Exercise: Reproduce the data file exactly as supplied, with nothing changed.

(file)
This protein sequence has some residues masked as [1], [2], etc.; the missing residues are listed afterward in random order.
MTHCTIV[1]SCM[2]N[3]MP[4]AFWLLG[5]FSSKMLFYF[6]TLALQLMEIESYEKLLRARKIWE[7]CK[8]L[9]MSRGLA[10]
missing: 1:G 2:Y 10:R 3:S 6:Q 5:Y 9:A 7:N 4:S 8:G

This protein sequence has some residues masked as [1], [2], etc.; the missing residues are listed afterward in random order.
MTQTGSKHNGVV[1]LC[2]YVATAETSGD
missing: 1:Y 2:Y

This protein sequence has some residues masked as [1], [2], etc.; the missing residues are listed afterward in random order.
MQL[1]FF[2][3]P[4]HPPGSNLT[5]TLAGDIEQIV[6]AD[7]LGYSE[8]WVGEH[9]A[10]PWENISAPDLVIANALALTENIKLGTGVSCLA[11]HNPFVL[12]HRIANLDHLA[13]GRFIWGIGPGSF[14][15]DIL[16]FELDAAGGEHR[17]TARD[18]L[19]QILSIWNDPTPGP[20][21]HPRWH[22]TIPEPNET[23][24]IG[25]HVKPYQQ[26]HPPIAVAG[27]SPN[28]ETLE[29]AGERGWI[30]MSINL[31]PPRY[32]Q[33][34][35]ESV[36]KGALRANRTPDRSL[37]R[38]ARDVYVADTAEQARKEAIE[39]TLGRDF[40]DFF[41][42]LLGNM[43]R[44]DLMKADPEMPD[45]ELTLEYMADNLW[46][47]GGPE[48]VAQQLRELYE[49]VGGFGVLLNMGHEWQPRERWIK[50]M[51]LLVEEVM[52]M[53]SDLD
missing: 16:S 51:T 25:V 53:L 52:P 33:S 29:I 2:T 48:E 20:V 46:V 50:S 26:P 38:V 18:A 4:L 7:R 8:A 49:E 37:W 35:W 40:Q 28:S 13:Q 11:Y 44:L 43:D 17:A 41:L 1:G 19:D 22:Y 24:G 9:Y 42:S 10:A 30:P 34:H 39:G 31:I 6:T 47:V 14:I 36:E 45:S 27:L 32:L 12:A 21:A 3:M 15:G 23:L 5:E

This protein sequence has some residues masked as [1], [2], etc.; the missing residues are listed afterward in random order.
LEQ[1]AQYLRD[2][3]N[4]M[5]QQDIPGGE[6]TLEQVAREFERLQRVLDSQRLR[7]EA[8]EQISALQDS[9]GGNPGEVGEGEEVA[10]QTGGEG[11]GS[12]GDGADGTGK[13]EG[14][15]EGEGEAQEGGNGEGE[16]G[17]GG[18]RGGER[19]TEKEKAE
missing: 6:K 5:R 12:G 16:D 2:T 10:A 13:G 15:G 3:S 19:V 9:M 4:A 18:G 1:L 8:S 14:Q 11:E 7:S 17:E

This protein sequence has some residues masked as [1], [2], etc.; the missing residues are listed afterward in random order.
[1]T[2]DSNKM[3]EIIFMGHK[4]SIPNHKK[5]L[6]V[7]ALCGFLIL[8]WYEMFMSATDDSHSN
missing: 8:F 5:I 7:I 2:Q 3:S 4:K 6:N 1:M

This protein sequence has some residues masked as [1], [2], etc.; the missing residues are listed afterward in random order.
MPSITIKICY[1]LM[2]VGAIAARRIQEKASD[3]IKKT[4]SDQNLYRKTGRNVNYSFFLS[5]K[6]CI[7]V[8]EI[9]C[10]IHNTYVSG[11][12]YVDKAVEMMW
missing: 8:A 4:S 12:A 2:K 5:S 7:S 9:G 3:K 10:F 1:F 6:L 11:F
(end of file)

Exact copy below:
This protein sequence has some residues masked as [1], [2], etc.; the missing residues are listed afterward in random order.
MTHCTIV[1]SCM[2]N[3]MP[4]AFWLLG[5]FSSKMLFYF[6]TLALQLMEIESYEKLLRARKIWE[7]CK[8]L[9]MSRGLA[10]
missing: 1:G 2:Y 10:R 3:S 6:Q 5:Y 9:A 7:N 4:S 8:G

This protein sequence has some residues masked as [1], [2], etc.; the missing residues are listed afterward in random order.
MTQTGSKHNGVV[1]LC[2]YVATAETSGD
missing: 1:Y 2:Y

This protein sequence has some residues masked as [1], [2], etc.; the missing residues are listed afterward in random order.
MQL[1]FF[2][3]P[4]HPPGSNLT[5]TLAGDIEQIV[6]AD[7]LGYSE[8]WVGEH[9]A[10]PWENISAPDLVIANALALTENIKLGTGVSCLA[11]HNPFVL[12]HRIANLDHLA[13]GRFIWGIGPGSF[14][15]DIL[16]FELDAAGGEHR[17]TARD[18]L[19]QILSIWNDPTPGP[20][21]HPRWH[22]TIPEPNET[23][24]IG[25]HVKPYQQ[26]HPPIAVAG[27]SPN[28]ETLE[29]AGERGWI[30]MSINL[31]PPRY[32]Q[33][34][35]ESV[36]KGALRANRTPDRSL[37]R[38]ARDVYVADTAEQARKEAIE[39]TLGRDF[40]DFF[41][42]LLGNM[43]R[44]DLMKADPEMPD[45]ELTLEYMADNLW[46][47]GGPE[48]VAQQLRELYE[49]VGGFGVLLNMGHEWQPRERWIK[50]M[51]LLVEEVM[52]M[53]SDLD
missing: 16:S 51:T 25:V 53:L 52:P 33:S 29:I 2:T 48:E 20:V 46:V 50:S 26:P 38:V 18:A 4:L 7:R 8:A 49:E 37:W 35:W 40:Q 28:S 13:Q 11:Y 44:L 43:D 17:A 41:L 1:G 19:D 22:Y 24:G 9:Y 42:S 10:A 30:P 34:H 39:G 31:I 6:T 47:V 14:I 36:E 45:S 27:L 32:L 12:A 21:A 3:M 15:G 23:L 5:E

This protein sequence has some residues masked as [1], [2], etc.; the missing residues are listed afterward in random order.
LEQ[1]AQYLRD[2][3]N[4]M[5]QQDIPGGE[6]TLEQVAREFERLQRVLDSQRLR[7]EA[8]EQISALQDS[9]GGNPGEVGEGEEVA[10]QTGGEG[11]GS[12]GDGADGTGK[13]EG[14][15]EGEGEAQEGGNGEGE[16]G[17]GG[18]RGGER[19]TEKEKAE
missing: 6:K 5:R 12:G 16:D 2:T 10:A 13:G 15:G 3:S 19:V 9:M 4:A 18:G 1:L 8:S 14:Q 11:E 7:S 17:E

This protein sequence has some residues masked as [1], [2], etc.; the missing residues are listed afterward in random order.
[1]T[2]DSNKM[3]EIIFMGHK[4]SIPNHKK[5]L[6]V[7]ALCGFLIL[8]WYEMFMSATDDSHSN
missing: 8:F 5:I 7:I 2:Q 3:S 4:K 6:N 1:M

This protein sequence has some residues masked as [1], [2], etc.; the missing residues are listed afterward in random order.
MPSITIKICY[1]LM[2]VGAIAARRIQEKASD[3]IKKT[4]SDQNLYRKTGRNVNYSFFLS[5]K[6]CI[7]V[8]EI[9]C[10]IHNTYVSG[11][12]YVDKAVEMMW
missing: 8:A 4:S 12:A 2:K 5:S 7:S 9:G 3:K 10:F 1:F 6:L 11:F